The disastrous earthquakes spurned a great need for international assistance, to which allies—including Sweden—have promptly responded. Aid should continue to be generous and unconditional in response to the widespread suffering. Greek aid after the 1999 Izmit earthquake (in what became known as “earthquake diplomacy”) helped ease tensions between the two for some time. Early indications suggested no such effect when it comes to Ankara’s position on the Swedish application, but the very recent decision to reopen talks show that it may be too soon to tell.
It can be useful to look at precedents for possible clues as to how this impasse could be resolved. Turkey has previously blocked NATO action to try to get allies to abandon the Syrian Democratic Forces (SDF) and get tougher on the PKK. The YPG, a Syrian Kurdish militia that Turkey with some justification views as the PKK’s Syrian offshoot, is the leading force within the SDF. In 2009, Turkey blocked the candidacy of the former Danish Prime Minister Anders Fogh Rasmussen to the post of NATO secretary general. The rationale at that time was that Ankara was angry over his management of the Muhammed cartoon scandal in 2006, but part of the solution, brokered by President Barack Obama in 2009, was that Denmark kicked out a pro-PKK television station, ROJ TV.
Ten years later, Turkey blocked Eagle Defender, the NATO graduated response plan to shore up the defense of Poland and the Baltics, unless NATO allies recognized the YPG as a terrorist group. Ankara eventually dropped its veto after pressure from allies and a compromise whose details have not been publicly disclosed, but may have involved some concessions on the definition of terrorism in NATO documents relating to Turkey. Ultimately, Ankara has not been successful in forcing allies to change their position on the Syrian Kurds. However, with Finland and Sweden’s application to join NATO, Ankara has significant leverage in the form of the veto and has clearly chosen to make a stand.
American leadership is key to resolving crises within NATO. Bilateral security assurances from the United States and other allies have been important during the ratification period. However, apart from strong public support and record-fast ratification, so far Sweden and Finland have been left to negotiate with Turkey on their own. There were good reasons for this, as US policymakers were afraid that they would become the target of Turkish bargaining if they interjected themselves into the negotiations, and that the poor relations between Washington and Ankara might even mean that US involvement could hurt more than it helped. The United States does not have the leverage over Turkey it once did.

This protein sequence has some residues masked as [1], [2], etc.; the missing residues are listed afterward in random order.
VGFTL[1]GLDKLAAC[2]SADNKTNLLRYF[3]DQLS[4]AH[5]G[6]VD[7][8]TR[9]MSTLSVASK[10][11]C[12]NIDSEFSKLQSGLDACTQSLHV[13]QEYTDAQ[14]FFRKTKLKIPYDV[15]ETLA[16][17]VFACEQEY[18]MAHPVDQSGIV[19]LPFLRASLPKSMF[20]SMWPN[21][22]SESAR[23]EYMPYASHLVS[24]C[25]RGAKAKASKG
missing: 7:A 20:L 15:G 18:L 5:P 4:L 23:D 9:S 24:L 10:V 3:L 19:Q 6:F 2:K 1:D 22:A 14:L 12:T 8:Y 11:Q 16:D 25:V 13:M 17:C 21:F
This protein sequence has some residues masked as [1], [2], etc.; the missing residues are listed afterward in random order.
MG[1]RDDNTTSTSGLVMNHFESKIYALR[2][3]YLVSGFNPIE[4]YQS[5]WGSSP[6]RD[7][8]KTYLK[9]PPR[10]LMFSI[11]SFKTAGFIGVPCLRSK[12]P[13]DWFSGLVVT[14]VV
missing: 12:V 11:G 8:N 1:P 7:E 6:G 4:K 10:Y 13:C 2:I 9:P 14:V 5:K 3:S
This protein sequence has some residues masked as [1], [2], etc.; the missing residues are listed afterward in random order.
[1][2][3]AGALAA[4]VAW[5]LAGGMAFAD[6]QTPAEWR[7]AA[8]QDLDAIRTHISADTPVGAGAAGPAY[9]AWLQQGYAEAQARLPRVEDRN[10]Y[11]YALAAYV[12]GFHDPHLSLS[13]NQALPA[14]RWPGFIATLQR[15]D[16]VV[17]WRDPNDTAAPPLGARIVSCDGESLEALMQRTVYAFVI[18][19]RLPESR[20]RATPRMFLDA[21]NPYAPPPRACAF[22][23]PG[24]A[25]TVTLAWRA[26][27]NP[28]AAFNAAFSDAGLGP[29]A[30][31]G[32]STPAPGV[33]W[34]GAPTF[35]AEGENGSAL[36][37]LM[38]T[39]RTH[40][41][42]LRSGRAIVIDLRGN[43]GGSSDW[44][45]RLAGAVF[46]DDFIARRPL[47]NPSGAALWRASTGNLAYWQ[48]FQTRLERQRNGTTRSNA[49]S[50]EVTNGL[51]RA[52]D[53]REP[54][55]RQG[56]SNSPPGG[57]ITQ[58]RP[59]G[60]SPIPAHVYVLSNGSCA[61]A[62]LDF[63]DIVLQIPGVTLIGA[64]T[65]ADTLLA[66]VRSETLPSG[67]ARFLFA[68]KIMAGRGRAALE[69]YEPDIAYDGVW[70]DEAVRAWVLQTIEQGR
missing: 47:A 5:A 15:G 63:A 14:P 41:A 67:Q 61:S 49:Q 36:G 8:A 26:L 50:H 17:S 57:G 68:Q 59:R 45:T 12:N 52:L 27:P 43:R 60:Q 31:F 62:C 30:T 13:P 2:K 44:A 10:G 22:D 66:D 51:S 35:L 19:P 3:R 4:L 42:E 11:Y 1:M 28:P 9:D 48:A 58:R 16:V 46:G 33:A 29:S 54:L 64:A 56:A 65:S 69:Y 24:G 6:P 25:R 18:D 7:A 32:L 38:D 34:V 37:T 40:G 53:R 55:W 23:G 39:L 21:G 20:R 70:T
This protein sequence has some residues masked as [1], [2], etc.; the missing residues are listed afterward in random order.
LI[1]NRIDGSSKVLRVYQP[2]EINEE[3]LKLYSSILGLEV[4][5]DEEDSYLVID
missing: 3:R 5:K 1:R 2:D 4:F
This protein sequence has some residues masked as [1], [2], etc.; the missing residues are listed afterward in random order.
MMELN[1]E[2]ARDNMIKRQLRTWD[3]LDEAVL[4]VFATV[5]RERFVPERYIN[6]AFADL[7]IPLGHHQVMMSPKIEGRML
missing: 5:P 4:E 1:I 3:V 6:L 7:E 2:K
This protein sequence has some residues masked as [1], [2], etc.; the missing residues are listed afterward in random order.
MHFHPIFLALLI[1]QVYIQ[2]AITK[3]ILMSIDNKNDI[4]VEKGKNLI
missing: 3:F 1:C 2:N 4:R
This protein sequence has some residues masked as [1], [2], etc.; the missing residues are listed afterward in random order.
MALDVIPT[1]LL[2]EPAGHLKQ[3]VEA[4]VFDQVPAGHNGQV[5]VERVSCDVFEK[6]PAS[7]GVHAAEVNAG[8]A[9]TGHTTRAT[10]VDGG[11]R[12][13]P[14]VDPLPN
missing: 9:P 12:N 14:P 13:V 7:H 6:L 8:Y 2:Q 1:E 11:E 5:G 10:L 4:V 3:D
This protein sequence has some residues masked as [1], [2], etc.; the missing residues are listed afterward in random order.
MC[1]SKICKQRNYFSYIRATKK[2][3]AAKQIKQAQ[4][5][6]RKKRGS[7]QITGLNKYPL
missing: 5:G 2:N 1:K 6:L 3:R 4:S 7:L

The situation has changed, and it’s now time for American intervention. The negotiations are in crisis and there is not much that the Swedish government can do that it is not already doing. If there is to be any chance of a Turkish ratification before the NATO summit in July, or even this year, a firm contribution by the United States, as well as other key NATO members, is needed. Countries like the United Kingdom (partly due to arms trade) and Spain (due in part to deep economic ties and strong Spanish support for Turkey’s EU accession) maintain good relations with Turkey and could use that political capital to nudge Ankara in the right direction. Germany is a key trading partner with Turkey, something which could give Berlin leverage should they choose to use it.
The United States and other NATO allies should work with Turkey to provide incentives to live up to its pledge to support NATO’s open-door policy, as well as disincentives to behavior that is in conflict with the common interest of the alliance. The old fear that pushing Ankara too hard will lead it to abandon the alliance is understandable but likely overblown. Turkey needs its NATO membership and would not easily discard what has been a cornerstone of Turkish foreign and security policy since 1952. The current government pursues a multidimensional foreign policy and demands respect for its interests. This has de facto meant a downgrading of NATO membership to being but one leg of several on which Turkish foreign and security policy now stands, but it still needs that leg.
Moreover, Turkish cooperation with Russia is a fact even in the absence of a tougher stance by its treaty allies, as the purchase of the Russian S-400 surface-to-air missile system showed. By delaying Finland and Sweden’s application to join NATO, Turkey is already advancing Russia’s interests at the expense of the interests of the alliance. This muddled posture somewhere between its Western allies and Russia is likely where Turkey would remain even in the face of tougher pressure from allies, since Turkey’s interests do not fully align with Russia.
There is little time before the NATO summit in July, so allies cannot afford to wait until after the Turkish elections to increase the intensity of conversations with Ankara. However, they should avoid acting in ways that could sway the next elections. A tougher public posture in the months before the elections could be used to further inflame tensions for political reasons, and any carrots announced before the elections would be campaign gifts to the incumbent. NATO should focus instead on silent diplomacy coupled with a preparedness to act swiftly and more decisively after the elections, either with an opposition government likely to be more favorably inclined to NATO enlargement or with an Erdogan-led government that will need help to get there.
The views expressed in this article are those of the author alone and do not necessarily reflect the position of the Foreign Policy Research Institute, a non-partisan organization that seeks to publish well-argued, policy-oriented articles on American foreign policy and national security priorities.
*About the author: Paul Levin is the Director of Stockholm University Institute for Turkish Studies.
Source: This article was published by FPRI